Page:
* at a fairly hoi polloi level.  Yes, I do Strauss and Wagner–Monteverdi^ and Gluck–Britten, even Janacek.  I’m still a Verdi girl at heart.^^

^ As I write this, the Glyndebourne production of The Coronation of Poppea in its semi-staged Proms version is playing on Radio Three.  Poppea is the one this year I really wanted to see–I’ve seen dozens of Carmens and never a Poppea–but its run was over with too early.  There are rules about important celebrations.

^^ Yes, of course, Mozart and Rossini and Donizetti and Bizet and Gounod and Tchaikovsky and Bellini and and and and.  I’m just choosing a few that aren’t the dead centre of the canon.  Oh, and I don’t love Fidelio.  Sue me.

** If it were the Spanish Riding School, I’d’ve gone.    And the one time we were in Vienna–for Peter to win a literary prize–it was closed.  I bought the t shirt however.  Sigh.  Which I never wear, however, because it is a Totemic Object.

*** I spoke too soon about last night.  They’ve been off all day today.  SIGH.

† My little commoner’s heart beats faster.

†† Knowing Peter, as I now do very well, he almost certainly spilled food on me.  But I don’t remember.  QED. 

††† Kennels are problematic because the overwhelming majority of kennels’ insurance companies demand that dogs be vaccinated every year.  I have no intention of vaccinating the hellhounds every year.  The thing that really infuriates me is that if you get a kennel employee in a neck lock, they will often admit that they’ve read the articles and they know that annual vaccination is not only unnecessary but a positive danger to the dogs’ health . . . but that’s just the way it is!  Arrrrrrrgh

‡ I’m still wondering what he had on the president of the company.

‡‡ Yes!  Peter had been a number of times before me!

‡‡‡ Which our elderly but faithful VW Golf is not.  I thought we might be coming to the end with Wolfgang, his last check up:  there was something very weird going on with the steering.  Turned out to be nothing worse than bent wheel rims.  I really must learn to drive on the road.

Nether Wallop

img_0617.JPG. . . is the name of a restaurant.   I am not joking.


It’s buried on the Glyndebourne site somewhere why the restaurants in a small private opera house in East Sussex are named after three silly towns in Hampshire:  Over, Middle and–best of all–Nether Wallop.

We had poached salmon and champagne at Nether Wallop tonight.  And I watched all the other posh frocks going by.  (Never mind the opera.  The floor show at Glyndebourne is first-rate.)  There was a middle-aged woman at the next table with great arm muscles.  I wanted to ask her how she got them but I reluctantly decided against this.  She also had a good tan.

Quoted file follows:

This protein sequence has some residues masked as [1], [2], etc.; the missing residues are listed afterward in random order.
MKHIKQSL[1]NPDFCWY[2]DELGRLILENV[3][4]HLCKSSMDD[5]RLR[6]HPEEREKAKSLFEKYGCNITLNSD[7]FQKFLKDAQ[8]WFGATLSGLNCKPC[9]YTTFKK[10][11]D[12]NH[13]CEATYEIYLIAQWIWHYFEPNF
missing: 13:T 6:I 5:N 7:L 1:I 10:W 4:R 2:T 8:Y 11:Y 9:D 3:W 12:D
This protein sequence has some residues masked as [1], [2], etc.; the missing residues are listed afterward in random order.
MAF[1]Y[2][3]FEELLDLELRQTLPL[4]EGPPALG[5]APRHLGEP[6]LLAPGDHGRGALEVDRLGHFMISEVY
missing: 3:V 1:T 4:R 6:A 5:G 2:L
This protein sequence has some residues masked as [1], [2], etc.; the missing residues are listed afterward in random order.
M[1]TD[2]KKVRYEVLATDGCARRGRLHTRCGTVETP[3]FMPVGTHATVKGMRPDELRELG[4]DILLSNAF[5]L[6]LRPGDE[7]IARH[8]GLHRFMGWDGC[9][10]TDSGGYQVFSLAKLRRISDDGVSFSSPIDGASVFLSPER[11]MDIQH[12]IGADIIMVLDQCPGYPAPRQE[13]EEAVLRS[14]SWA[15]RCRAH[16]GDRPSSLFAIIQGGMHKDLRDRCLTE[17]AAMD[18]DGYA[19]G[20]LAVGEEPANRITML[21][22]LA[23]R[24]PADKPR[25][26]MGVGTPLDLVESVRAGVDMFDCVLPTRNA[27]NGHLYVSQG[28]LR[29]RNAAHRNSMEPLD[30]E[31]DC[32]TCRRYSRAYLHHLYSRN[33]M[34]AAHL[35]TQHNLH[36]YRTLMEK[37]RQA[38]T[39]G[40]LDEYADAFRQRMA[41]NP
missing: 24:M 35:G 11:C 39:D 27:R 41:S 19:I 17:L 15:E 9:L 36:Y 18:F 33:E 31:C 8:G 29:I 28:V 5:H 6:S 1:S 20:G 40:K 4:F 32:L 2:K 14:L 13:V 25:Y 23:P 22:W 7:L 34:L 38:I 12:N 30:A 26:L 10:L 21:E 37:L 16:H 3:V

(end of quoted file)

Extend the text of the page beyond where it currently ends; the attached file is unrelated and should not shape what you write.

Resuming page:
img_0615.JPG. . . learning the deep inner meaning of all opera from the programme book.  I think the statue looks like something out of Edward Gorey.

Best Hot Frock

img_0612.JPG. . . and woman looking dubiously at the camera because her husband is holding it.  We have to use this one, where my dubiety is in the process of causing my face stress fractures, because the one where I’m smiling at the bloke over Peter’s shoulder who is making ‘been there done that’ faces at me has the other blokes you can see in the background of this one doing a strange spastic salsa out of my right arm.  Sigh.    But I was determined to show you my frock.*  Best for hot weather frock, you know.   Glyndebourne is the place where you wear your best frock and feel like a scullery maid on her half day, but this is a Nicole Farhi.  And except for the fact that I’m posting it here, no one would have to know that I bought it for £25 on the sale rack at Liberty’s.  I love Liberty’s.  It’s as good as a play.  But I don’t expect to buy anything there.


*Despite bad case of farmer’s tan.  And I just was not going to wear stockings in this weather.  I.  Was.  Not.


 We’re just back from Glyndebourne


where we are in the second year of a new tradition of going to Glyndebourne for our Other Anniversary the end of July.  This year we saw Carmen


and it’s one a.m. and I’m wrecked and I’ll tell you all about it tomorrow.

PS:  Hellhounds ate about three-quarters of their supper for the dog minder, which is very good going for hellhounds.  They were also here alone for ten hours–minus about an hour’s minder break, including a walk up to Third House and some assisted rioting–and while they greeted me with decent enthusiasm they are well into their standard late evening hairy bolster imitation and evidence no sign of trauma whatsoever.  What if this were PROGRESS??  I would really like to see Vaughan Williams’ Riders to the Sea at the ENO* this autumn.

PPS:  Happy Birthday to Blackbear, and I hope you had as much fun as we did.

* English National Opera.